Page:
Pricing models for Software as a Service (SaaS) enterprise apps are evolving, and experts suggest that it's becoming more of a buyers' market in some respects. But savvy CIOs and CEOs should drill deep into what they're paying for, the metrics behind these pricing models and the small print. They should also not blindly assume they will save money with SaaS providers, experts warn.
If you think paying for what you use is cheaper, you're deluding yourself; vendors just raise the price point.
vice president and principal analyst, Forrester Research
Customers are maturing in the way they consume these services, he said, and vendors are also maturing and becoming more accommodating. "More vendors are working with customers to make deals that work," he said. "Customers want longer-term contracts to lock in pricing. It's not a move back to enterprise software pricing, but a maturing. Pricing itself is now more tied to the value achieved by the customer."
Jim Geisman, principal and founder of Software Pricing Partners Inc., a consulting firm in Newton, Mass., says that the "quality of pricing overall is not real high. Most times [the vendors] don't have an orderly, rational way of doing it." SaaS vendors, he said, have mostly stayed with a subscription model, but many are now facing the challenge of buyers asking for a variety of delivery models and prices for on-premises and off-premises, subscription and perpetual. "As a consequence, the savvy IT buyer asks how they came up with the price and compares. The savvy IT director may find out the SaaS people are under-pricing the on-premises version and get a better deal."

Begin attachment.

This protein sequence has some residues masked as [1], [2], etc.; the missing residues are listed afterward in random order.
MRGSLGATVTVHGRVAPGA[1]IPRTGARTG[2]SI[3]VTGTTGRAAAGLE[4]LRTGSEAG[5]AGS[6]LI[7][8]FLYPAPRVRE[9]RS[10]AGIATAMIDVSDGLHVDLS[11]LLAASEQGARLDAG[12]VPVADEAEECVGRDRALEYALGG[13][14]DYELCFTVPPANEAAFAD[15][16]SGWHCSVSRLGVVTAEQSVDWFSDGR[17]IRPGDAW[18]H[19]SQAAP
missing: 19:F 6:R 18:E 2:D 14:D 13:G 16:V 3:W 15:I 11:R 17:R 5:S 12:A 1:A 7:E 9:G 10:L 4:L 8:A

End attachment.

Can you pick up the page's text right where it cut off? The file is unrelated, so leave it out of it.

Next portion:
According to Forrester Research Inc.'s Duncan Jones, vice president and principal analyst, sourcing and vendor management, "In theory, price is always meant to match business value." But processing power used to be expensive, so the theory was, "if you're throwing a lot of power at an application it must be worth a lot of money," Jones said. With the advent of cloud, big data and process improvements, though, "now you can throw a lot of processing power at things with little value."
Especially for SaaS, Jones explained, the vendor can't say, "OK, here's our application. We're charging you based on the number of cores your software is running on." The SaaS customer says, "I don't know or care what cores you're throwing at your application; I want a metric I recognize."
Not getting stuck with "shelfware" is a big driver in the enterprise software world, Murphy said, but the same issue can also apply with SaaS. "You have to understand what you're buying. Some SaaS companies create a pricing model that's incongruent with what the market is looking for. With SaaS you have the ability to price based on value received."
One value-based model Jones proposes is role-based. "It's my solution to only pay for what you use. Rather than track how often we're using software, we'll take an average based on what we know about an employee's role in the organization."